Only the first of these alternatives seems plausible to me. I can’t affirm that that was what happened, but I can see how it could have happened. On the other hand, I admit my ignorance of all the details involved, and it could well be that the Lord had other reasons behind leading Ezra and Nehemiah to write down these two lists, so different one from the other.

Hopefully these suggestions, and the detailed table below, might help someone to discover more about these two very interesting records.


Note 1 — Some think that the ratio of women to men in this case is impossible (if the excess refers only to women, then only one in three men would be married; if we include children in the excess, the ratio of married men to single men would be even smaller). Certainly it’s not a normal ratio; but if we remember that many Jews chose to remain in Babylon rather than face the long and perilous journey back to a deserted and abandoned land, it’s not hard to imagine that there would be many more young and single men (with less worries and weight) willing to make this trip back to the promised land, while the majority of married men with children would be more hesitant about such a journey.

Note 2 — For example, in the first difference between the lists Nehemiah has 123 people less that Ezra, while in the second he mentions 6 people more. To change 2812 for 2818 (the second difference in the list) is easy to explain (one could easily change the last “2” for and “8”, repeating the digit that has already appeared in the number), but to change 775 for 652 (the first difference) is hard to attribute to a copyist error. I have used the illustration with our numerical system, fully aware that in Hebrew these details would not apply. But the principle is the same for all languages: changes that are the result of copyist errors follow a pattern that can be explained by lack of attention, or a slip of the eye; but difference which are so varied one from the other, as is the case in these two lists, need another explanation.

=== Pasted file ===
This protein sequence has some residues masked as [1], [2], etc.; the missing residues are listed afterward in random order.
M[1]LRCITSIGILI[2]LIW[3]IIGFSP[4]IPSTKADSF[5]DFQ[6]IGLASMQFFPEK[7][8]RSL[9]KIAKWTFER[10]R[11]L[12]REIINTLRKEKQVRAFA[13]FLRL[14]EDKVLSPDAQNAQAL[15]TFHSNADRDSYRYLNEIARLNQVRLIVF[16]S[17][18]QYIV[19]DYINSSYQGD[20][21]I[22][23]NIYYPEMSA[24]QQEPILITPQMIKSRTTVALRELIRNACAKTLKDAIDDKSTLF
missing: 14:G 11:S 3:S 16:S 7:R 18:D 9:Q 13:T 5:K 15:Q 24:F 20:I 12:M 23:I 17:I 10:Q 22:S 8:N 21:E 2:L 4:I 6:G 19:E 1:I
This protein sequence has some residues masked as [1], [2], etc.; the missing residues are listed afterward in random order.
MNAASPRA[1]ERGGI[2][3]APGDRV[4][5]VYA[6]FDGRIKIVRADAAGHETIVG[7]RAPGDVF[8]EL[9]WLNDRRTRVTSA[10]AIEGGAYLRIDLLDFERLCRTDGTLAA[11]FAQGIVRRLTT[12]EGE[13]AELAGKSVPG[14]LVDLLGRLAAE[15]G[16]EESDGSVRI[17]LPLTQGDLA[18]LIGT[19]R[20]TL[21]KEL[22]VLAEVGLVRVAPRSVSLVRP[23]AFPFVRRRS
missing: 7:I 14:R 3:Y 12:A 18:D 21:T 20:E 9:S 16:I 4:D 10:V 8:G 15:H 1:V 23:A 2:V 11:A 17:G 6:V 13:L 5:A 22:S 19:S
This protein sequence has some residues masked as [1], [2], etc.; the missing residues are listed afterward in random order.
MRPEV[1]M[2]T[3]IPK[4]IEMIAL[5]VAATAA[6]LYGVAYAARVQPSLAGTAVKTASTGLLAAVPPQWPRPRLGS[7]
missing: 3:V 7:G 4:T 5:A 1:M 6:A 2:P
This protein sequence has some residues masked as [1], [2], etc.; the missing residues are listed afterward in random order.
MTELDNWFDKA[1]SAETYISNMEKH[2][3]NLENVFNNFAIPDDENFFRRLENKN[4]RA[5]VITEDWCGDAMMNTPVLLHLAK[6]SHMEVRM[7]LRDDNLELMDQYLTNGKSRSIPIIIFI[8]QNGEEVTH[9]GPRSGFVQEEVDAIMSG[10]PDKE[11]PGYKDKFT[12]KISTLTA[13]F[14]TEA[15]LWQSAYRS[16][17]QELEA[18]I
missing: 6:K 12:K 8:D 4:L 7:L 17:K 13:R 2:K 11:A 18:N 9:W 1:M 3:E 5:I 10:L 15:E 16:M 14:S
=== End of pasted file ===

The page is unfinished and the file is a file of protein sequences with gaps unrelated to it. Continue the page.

Note 3 — The journey was long — Ezra, for example, took four months (Ez 7:8-9).

Note 4 — For example, the serpent said to Eve: “Ye shall not surely die”. The Bible contains this record, not because the serpent’s words were true, but because it is true that the serpent spoke these words.

Note 5 — DAVIDSON, Samuel. Sacred Hermeneutics developed and applied. Edinburgh: Thomas Ckark, 1843, pág. 554. “JFB” is Jamieson, Fausset and Brown’s commentary, and “TSK” is the Treasure of Scripture Knowledge.

Note 6 — I took a while to understand this, so I’ll try and explain it in more detail; it might help someone. If we compare Ezra’s list with Nehemiah’s and, in every record where Ezra’s number is greater than the corresponding number in Nehemiah, we make a note of how many people Ezra mentions more than Nehemiah, we will find that all these add up to 494. Ezra mentions 123 more of the children of Arah than Nehemiah (775-652), 100 more of the children of Zattu (945-845), 100 more of the children of Bethel and Ai (223-123), 156 more of the children of Magbish (156-0), 4 more of the sons of Lod, Hadid and One (725-721), one more of the sons of the porters (139-138), and 10 more of the sons of Dalaiah, Tobiah and Nekoda (652-642). The sum of all these surpluses (123+100+100+156+4+1+10) is 494.

Note 7 — You can test this yourself. Make two lists with five or six entries in each (or more, if you’re feeling adventurous), and fill them in with random numbers. The total of the first list, plus the surplus of each record which is greater in the second list, will always be equal to the total of the second list plus the surplus of each record which is greater in the first list.

© W. J. Watterson